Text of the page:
encouraging conversation

Why am I a week late writing this post? Hmm, I think I may have to start removing the dates off my posts so I can slyly slip them up here.  Shall I begin with an excuse again?

I recognise the importance of blogging but it just doesn’t seem a priority for me at the moment.  On a To-Do list, it would fall at the bottom. But why? Probably because I am not involved with my audience.  I have no conversation and no network.

Last week, in a lecture given by Adam Tinworth from RBI, we were told that a blog is no place for Opinion.  It should be a place for sharing information; posting a link, a photo or a video. You should have enthusiasm but it shouldn’t be opinionated.  This I find hard to accept, but I am willing to follow his advice to see if I can become a better blogger.

Adam went on to discuss the traits of a good blogger –

A good blogger is:

Curious cat







(Photo taken by dcjohn on Flickr)

Now, one could say that this rather lovely looking cat has all these qualities – who by the way is known as Bartlet – but a slightly better analogy would be to compare it to a beat journalist.  If we start to define ourselves by beats again and concentrate on the input of the information, rather than the output, we can all make good bloggers.  If we look at blogging like that, it isn’t so scary.

In doing a little research about Adam Tinworth, Google delightfully returned Tweet of the Week – for the week beginning Oct 5th.

Picture 1

It is clear that Adam feels very passionately about the world of “social media”.  He has enthusiasm for his subject which drives traffic and encourages conversation.  What I am finding hard about blogging is that I don’t have a niche.

Over the past few weeks, I have generated just over 100 hits. If I were a newspaper I would be dying. Adam Tinworth made it very clear that one of the most important skills a good blogger can have is enthusiasm.

I have buckets of enthusiasm to spare. But, I am just not sure what I want to pour myself into.



Filed under journalism, online

12 responses to “encouraging conversation

  1. defpunk

    Screw that Tinworth guy, who is he even? I don’t like people who try to tell people what their own personal space on the net is supposed to be. A blog can be opinions, it can be analogies of your adventures with heroin, wearing wigs in public or writing heavily opinionated pieces on your neighbour, if you so want.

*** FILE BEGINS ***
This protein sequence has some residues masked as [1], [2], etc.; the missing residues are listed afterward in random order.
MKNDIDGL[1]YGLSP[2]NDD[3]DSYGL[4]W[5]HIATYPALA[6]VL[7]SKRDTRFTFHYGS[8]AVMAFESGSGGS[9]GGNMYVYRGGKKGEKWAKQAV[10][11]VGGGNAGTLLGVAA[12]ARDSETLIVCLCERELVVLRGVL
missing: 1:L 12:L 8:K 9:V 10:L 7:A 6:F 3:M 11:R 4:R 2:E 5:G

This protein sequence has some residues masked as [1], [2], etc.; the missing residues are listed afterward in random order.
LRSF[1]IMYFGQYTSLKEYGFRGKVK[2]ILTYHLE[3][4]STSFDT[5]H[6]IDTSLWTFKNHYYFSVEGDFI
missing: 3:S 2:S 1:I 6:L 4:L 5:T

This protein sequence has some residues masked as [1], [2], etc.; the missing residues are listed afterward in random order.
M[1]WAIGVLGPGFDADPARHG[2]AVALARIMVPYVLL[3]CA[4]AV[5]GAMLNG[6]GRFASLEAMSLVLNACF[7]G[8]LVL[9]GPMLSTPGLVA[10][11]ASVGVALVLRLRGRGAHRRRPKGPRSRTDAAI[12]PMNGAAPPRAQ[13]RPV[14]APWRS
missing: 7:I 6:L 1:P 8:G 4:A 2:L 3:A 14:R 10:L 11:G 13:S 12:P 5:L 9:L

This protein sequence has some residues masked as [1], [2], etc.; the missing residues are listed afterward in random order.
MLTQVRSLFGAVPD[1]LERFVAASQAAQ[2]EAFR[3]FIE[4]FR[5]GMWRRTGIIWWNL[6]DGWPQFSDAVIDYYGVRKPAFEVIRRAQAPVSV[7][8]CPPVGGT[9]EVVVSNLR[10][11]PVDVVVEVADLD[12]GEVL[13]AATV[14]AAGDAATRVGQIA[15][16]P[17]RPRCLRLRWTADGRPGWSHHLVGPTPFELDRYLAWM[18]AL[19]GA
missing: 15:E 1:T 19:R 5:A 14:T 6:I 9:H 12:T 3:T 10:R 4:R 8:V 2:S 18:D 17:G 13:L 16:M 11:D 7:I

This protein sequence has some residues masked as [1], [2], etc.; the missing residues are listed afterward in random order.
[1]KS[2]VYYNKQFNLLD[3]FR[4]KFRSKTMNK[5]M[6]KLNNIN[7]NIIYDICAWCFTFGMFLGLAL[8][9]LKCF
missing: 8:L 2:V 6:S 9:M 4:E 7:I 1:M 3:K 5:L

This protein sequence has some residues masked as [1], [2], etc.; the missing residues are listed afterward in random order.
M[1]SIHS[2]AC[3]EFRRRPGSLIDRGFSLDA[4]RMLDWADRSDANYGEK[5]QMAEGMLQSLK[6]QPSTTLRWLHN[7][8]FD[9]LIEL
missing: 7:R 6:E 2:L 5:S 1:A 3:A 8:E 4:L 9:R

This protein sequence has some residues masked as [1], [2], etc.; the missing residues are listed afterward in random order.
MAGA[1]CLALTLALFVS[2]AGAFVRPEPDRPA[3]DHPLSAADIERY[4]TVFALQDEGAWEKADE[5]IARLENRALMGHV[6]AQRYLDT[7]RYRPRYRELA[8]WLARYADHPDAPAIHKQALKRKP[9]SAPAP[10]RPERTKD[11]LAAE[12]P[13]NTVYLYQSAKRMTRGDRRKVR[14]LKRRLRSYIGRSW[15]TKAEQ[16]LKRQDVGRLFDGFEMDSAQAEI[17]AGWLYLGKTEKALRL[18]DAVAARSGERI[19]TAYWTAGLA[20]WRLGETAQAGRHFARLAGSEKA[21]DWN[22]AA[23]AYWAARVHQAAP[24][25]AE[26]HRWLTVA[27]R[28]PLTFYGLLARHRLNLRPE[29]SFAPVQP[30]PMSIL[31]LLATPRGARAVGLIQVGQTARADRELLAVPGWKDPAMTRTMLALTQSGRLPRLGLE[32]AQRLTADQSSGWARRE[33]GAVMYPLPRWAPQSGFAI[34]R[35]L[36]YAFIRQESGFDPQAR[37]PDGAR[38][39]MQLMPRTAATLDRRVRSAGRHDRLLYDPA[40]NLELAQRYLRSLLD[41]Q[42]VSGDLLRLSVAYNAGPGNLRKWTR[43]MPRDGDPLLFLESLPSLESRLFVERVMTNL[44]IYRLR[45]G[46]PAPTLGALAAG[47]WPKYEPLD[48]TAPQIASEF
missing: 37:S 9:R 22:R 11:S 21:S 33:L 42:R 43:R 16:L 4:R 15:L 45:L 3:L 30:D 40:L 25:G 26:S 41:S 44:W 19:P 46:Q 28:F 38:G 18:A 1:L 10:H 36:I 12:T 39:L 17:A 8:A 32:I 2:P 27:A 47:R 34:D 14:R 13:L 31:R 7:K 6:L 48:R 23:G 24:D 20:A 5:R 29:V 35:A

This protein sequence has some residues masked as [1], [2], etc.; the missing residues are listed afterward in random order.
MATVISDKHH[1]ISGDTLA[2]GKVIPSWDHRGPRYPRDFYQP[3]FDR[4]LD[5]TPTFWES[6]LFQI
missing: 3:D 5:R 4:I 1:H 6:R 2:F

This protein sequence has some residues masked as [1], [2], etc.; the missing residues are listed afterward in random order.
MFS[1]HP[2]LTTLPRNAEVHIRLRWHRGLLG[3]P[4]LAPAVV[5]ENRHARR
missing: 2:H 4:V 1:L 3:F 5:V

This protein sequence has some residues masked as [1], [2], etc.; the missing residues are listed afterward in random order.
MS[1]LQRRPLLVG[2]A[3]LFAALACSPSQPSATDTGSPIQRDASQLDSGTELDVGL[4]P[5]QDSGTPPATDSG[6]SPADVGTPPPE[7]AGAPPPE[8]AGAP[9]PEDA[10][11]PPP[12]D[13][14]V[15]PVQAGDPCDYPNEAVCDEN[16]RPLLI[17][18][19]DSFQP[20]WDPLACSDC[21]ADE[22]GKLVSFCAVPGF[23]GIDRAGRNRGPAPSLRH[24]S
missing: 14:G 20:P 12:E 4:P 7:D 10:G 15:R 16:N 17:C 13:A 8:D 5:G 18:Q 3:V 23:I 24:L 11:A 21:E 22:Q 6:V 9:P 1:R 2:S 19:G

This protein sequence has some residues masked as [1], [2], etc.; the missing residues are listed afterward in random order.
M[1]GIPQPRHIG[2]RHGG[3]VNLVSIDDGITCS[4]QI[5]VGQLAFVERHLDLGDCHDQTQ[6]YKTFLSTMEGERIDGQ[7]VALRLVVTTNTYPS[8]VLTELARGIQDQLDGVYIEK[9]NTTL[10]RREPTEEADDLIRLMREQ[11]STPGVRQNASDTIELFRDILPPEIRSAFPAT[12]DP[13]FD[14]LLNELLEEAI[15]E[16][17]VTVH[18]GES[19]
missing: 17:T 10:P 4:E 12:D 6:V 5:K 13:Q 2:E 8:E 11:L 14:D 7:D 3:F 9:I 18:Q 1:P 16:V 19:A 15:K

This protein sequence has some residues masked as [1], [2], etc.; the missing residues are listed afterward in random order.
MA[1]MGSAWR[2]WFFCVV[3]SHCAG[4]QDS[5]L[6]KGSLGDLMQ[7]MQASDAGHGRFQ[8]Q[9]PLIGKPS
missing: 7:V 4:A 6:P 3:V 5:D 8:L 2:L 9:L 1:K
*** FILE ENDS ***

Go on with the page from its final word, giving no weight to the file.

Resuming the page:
Besides, who really cares how often a blog is updated? Good posts always stand for themselves, even after years. The posts of the kind that people like Adam Tinworth want published will be forgotten within months because they usually deal with some petty news story or hip-at-the-moment youtube video, in other words, things next to nobody is still going to take the time to look at in years from now.

    However writing about ones feelings or opinions on things that don’t change every week are still worth reading in years, and people will still feel connected with what you write, and might even comment a year or two after you originally wrote the post (I do that all the time).

    In fact blogging is the only kind of social media I actually like, for that very same reason. If all people started blogging about was the same old ‘hey check this out’ kind of shyte, I’d be gone in a second, imo that’s just pathetic.

  2. DIH

    I can show you how to change the date of your blog posts 🙂

  3. DIH

    Btw – I also can’t accept that a blog should not contain opinions. I do however feel that balance is necessary; I believe that, for value, the opinions should be constructive or at least forward-looking, not destructive.

    Reflection is the largest value of blogging. It is hard to see how you can be a reflective blogger without holding an opinion as well.

    • I agree. I think Adam was trying to suggest that in creating a blog with less opinion and more fact, you can become a sort of “home page” for a niche topic, which would then encourage a specific, loyal readership..

      Excellent news, alt 3! My life just got so much easier x

  4. dcJohn

    No opinions on a blog? Well that’s complete nonsense, and it ignores the history of blogging as a genre of writing, which is characterized by a heavy dose of personal perspective and opinion.

    I’m glad you found my photo of Bartlet helpful. He is certainly at least inquisitive and communicative. I posted the photo under a creative commons license, so you’re very welcome to it. I’d appreciate it if you’d include an attribution to the work (just a “Photo by dcjohn on Flickr”) and/or link back to the original image. With this and most images put under creative commons licenses, it’s a requirement. (Plus it makes sense… think how annoyed you’d be if someone co-opted your words in a blog post without linking to their original source.)

  5. Dotty

    i love opinions. not too much tho. what does he know anyway, he publishes Poultry World.

  6. You’ve got 100 hits on your blog? In my opinion that’s pretty good …

  7. Come to this rather late. Some lovely personal abuse in here… 🙂

    I never, ever said that blogs shouldn’t contain opinion, just that they shouldn’t be Opinion. I was warning specifically against journalists’ tendency to write a blog as if it was a newspaper leader or opinion column, rather than exploring all the options that blogging gives.

    My blog is full of opinion – it’s just not all that’s there.

    • Ha!
      I really hope I didn’t say anything offensive. I think it was a good point to make to all of us novice bloggers. And I really hope that I have taken it on board.
      Blogs can all too often become pieces where people just rant, and not share information.

      The information that you have shared with me has been really valuable. And your Opinion, even more so.
      Cheers 🙂

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